Now, with Learning Alliance, there’s way more participation. Way less lecture. The way they do their role-play is far more comfortable; they’re doing it in little groups of two or three. You’re not up in front of everybody. The whole class isn’t staring at you. Instead, you have two or three people, and you’re working hard back and forth to get the material down. It lends itself to guys really soaking it up. It’s a good model.

What should an owner and/or technician do to prepare for class to get the most out of it?

If you have been running service already, you should have a good idea of what your average ticket is, what your conversion rate is, what your club-membership sales are―all those key metrics. You need to know that. If you don’t, have your owner/manager put that together from the last six months.

Techs, you should also bring your price guide, and bring your club-membership sign-up. The biggest thing is try and have an idea of where you want to be. If I’m at $500 now, where do I want to be at an average ticket? Do I want to be at $750? Do I want to double it? What do I want my conversion rate to be? Then, think about what do I struggle with the most? Is it with giving people options? Club-membership sales? So, when you come to the class, one of the things that we talk about is what do you want to get out of this? So, if you have an idea, all the facilitators are going to make sure you get that. When we get to that piece of the puzzle, we’ll work with you.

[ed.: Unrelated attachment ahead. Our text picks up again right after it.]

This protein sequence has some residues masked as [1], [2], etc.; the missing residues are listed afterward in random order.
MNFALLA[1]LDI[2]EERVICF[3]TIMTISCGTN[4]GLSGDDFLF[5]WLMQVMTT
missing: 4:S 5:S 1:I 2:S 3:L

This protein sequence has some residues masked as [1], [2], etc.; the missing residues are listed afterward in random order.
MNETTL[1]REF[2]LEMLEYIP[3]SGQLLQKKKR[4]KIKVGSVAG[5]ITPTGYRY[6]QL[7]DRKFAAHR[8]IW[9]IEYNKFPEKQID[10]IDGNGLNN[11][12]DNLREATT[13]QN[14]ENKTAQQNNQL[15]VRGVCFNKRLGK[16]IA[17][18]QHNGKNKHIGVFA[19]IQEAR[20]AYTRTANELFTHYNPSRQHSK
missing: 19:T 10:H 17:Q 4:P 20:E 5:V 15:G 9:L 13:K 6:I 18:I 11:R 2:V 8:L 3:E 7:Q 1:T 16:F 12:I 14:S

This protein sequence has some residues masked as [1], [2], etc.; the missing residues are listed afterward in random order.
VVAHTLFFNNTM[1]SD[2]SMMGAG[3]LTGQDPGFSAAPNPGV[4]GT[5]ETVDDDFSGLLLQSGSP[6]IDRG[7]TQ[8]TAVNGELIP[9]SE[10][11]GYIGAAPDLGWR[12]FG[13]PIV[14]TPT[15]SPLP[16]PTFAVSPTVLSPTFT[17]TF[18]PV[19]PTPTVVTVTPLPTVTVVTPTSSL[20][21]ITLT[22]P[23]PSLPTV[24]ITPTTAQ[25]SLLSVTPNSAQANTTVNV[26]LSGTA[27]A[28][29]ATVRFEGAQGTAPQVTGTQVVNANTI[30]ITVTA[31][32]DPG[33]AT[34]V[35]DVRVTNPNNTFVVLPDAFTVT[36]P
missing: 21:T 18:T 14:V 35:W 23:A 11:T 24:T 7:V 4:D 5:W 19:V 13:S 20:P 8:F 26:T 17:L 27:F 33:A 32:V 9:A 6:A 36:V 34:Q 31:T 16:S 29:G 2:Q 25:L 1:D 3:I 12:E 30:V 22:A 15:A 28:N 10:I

If a new member or old member who hasn’t committed to training even inhouse, what would you say to them? Why is training so important and why should you make time for it?

If you don’t train your people on how to provide service, they’re just going to do it whatever way they think it ought to be done, which may not align with what you believe. I will tell you this, as an owner, you can never take anything for granted. Here’s an example: We just built a new house. We’re having our guys come in to do some of the finish-up work. I keep a box of floor savers right by my door where you come in from the garage. I had a couple of guys over, and I reminded them, “Hey, if you don’t mind, when you come into the house, if you’d put these on, I’d really appreciate it.” They put them on, a half hour later, I go check on them, and one of the guys is walking around my driveway with those floor savers on. I went, okay… I wasn’t clear enough about when they should and shouldn’t be on your shoes. So, if you have a meeting, and you say, “Guys, wear your floor savers,” they might be wandering around someone’s yard with them on. It was a reminder to me, we must be very straightforward with what we want our guys to do, and we have to educate them through training.

Why is it valuable to send someone away for training?

Two things, sending people somewhere to training gets them out of their daily routine. I know when we do training here, our guys are thinking about what they’ll be doing as soon as our training is over. They can get distracted. When you send them somewhere, and they know this is their whole day, they tend to be more focused. The other thing guys get a lot out of is they get to be in a room with other techs from all over the country. They really start bouncing ideas off each other, and they get great ideas from each other. They tend to be more receptive of that, than owner/boss telling them to do it—because it’s coming from a peer. When your techs get back, customer satisfaction will go up, average tickets will go up, conversion rates will go up, and club-membership sales will go up. If your guys buy into it, these things will happen, and the training more than pays for itself.

How frequently do you train with your team today?